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A life on the line

Jake Long, Michigan's All-American offensive tackle, had a close call when he barely escaped from a house fire in the summer of 2004

December 27, 2006|David Wharton | Times Staff Writer

ANN ARBOR, MICH. — If this were a Hollywood script, Jake Long would be a consensus All-American at left tackle because of some epiphany on the night when he awoke to find his bedroom filling with smoke.

If this were a deeply meaningful story, then Long would take the field for Michigan in the Rose Bowl to make good on a promise, to make the most of life after the night he almost died.

But that's not the truth.

"It wasn't a life-changing type thing," he said. "Something happened, and I lived through it."

What happened was a raging house fire that, stripped of melodrama, is interesting background on a young man who ranks among the top offensive linemen in the nation and is a key to his team's chances against USC on New Year's Day.

As Michigan tailback Mike Hart explains of the 316-pound co-captain, "He's the guy who makes things happen."

And he really did almost die.

It was two years ago, the summer after Long's freshman year. He and nine other players were sharing a downtown Ann Arbor house, a big place where friends often stopped by.

That night, Long recalls being especially tired and falling into a deep sleep.

The persistent beeping of a smoke alarm woke him sometime around 4 a.m. Reacting on instinct, he stumbled through the haze and opened the door to his room.

"The smoke sucked in and knocked me over," he said. "I didn't know it could be that powerful."

Flames had ignited on the porch, authorities later discovered. Maybe they were sparked by a neighbor's fireworks -- the Detroit Pistons had won the NBA championship the previous night.

Whatever the origin, fire spread quickly into the home and up the stairs toward Long's second-story room.

Forced back from the landing, the big man scrambled into a corner, desperate for air. Then he pulled himself to a window and kicked out the screen.

Two stories or not, he said, "I knew I had to get out."

So he jumped. Onto his buddy's truck.

"Belly-flopped it," he said. "I really wasn't feeling anything."

Thoughts turned immediately to his teammates. Among those living in the house were Adam Kraus, who now lines up beside Long at left guard, linebackers Shawn Crable and Prescott Burgess, and kicker Garrett Rivas.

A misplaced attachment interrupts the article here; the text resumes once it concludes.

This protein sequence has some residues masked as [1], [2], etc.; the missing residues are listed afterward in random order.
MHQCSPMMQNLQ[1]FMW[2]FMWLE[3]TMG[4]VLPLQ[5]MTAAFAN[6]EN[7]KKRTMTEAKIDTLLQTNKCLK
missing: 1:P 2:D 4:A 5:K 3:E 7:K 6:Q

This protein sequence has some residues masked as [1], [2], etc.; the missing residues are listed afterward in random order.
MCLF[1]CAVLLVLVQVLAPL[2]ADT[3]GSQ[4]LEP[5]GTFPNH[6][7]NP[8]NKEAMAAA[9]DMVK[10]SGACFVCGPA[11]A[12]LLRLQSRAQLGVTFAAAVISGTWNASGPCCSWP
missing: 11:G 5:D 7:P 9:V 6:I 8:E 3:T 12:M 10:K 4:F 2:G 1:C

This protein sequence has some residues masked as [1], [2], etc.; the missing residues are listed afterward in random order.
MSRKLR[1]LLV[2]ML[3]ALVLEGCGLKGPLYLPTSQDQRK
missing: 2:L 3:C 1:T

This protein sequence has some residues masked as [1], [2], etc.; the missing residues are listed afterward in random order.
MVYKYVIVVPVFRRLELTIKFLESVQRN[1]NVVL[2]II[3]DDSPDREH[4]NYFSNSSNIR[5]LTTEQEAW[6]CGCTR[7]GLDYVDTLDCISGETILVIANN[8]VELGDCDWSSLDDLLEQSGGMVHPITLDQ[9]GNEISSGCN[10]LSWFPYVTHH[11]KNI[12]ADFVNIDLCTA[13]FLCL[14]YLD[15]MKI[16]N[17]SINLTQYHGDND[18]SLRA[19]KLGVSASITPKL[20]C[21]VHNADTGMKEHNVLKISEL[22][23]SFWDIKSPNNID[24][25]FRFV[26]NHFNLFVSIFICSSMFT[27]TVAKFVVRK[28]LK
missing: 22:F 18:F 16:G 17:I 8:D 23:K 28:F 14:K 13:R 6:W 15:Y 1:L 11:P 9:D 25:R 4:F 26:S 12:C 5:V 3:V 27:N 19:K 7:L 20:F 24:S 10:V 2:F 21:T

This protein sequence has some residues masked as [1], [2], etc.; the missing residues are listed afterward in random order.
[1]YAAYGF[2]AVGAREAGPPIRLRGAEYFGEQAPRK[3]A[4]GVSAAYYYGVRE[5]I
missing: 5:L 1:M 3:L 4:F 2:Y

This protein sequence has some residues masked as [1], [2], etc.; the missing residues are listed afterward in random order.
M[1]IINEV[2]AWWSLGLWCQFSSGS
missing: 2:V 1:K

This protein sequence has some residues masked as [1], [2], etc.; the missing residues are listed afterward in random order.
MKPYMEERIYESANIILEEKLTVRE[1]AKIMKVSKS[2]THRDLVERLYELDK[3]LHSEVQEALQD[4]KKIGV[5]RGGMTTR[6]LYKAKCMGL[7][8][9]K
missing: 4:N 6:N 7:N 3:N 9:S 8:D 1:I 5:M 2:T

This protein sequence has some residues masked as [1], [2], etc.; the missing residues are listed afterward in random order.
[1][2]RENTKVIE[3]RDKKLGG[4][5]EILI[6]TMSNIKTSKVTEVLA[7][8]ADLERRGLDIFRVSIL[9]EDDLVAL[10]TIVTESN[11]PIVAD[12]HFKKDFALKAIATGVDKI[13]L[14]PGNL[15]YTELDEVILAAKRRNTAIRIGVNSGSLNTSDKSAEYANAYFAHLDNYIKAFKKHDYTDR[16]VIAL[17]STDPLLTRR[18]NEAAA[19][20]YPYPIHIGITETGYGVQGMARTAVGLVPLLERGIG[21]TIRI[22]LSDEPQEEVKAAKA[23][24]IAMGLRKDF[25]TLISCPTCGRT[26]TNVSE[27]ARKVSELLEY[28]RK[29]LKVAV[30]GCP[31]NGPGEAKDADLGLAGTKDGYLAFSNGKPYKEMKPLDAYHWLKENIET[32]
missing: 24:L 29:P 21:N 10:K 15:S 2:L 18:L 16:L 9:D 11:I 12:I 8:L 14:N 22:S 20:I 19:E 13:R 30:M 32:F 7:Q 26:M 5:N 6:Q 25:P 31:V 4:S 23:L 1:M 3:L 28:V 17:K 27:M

One by one, the roommates found each other in the yard, taking a quick head count.

"Actually, we thought someone was still inside, so we were about to go back in," Long said.

The final roommate was located across the street, where they all gathered to watch the three-story house burn down. Coach Lloyd Carr got word and arrived soon after.

"It was hard to believe you were really seeing what was happening," Carr told the Detroit News the next day. "We got there and the kids were literally running around in their underwear."

Another lineman, Pat Sharrow, suffered minor injuries from kicking an air conditioner out of his window and jumping to the ground. Paramedics took him and an unidentified woman to a hospital.

Long told the firefighters he felt fine, but they noticed that he couldn't stop coughing and vomiting. Carr also worried about his tackle.

"You couldn't recognize Jake," the coach said. "He was completely covered by all the soot."

In the emergency room, the diagnosis was smoke inhalation. Doctors kept Long sedated for three days, a tube sucking jars of soot from his lungs.

The drug-induced fog spared him from getting emotional over what had transpired, at least for a while. Only after his release from intensive care did he stop to consider: What if it had been worse? What if someone had died?

Such thoughts soon passed. Long was neither inspired to contemplate his mortality nor otherwise driven to become a better football player.

"I'm always asked about that," he said. "It just didn't hit me."

This isn't a Hollywood script. Just the story of a young man who survived a frightening night.

Well, maybe there was one lasting lesson.

"I was one of those people, when the smoke alarm was beeping, you took the battery out and figured nothing would happen," he said. "I definitely learned about smoke alarms."

david.wharton@latimes.com

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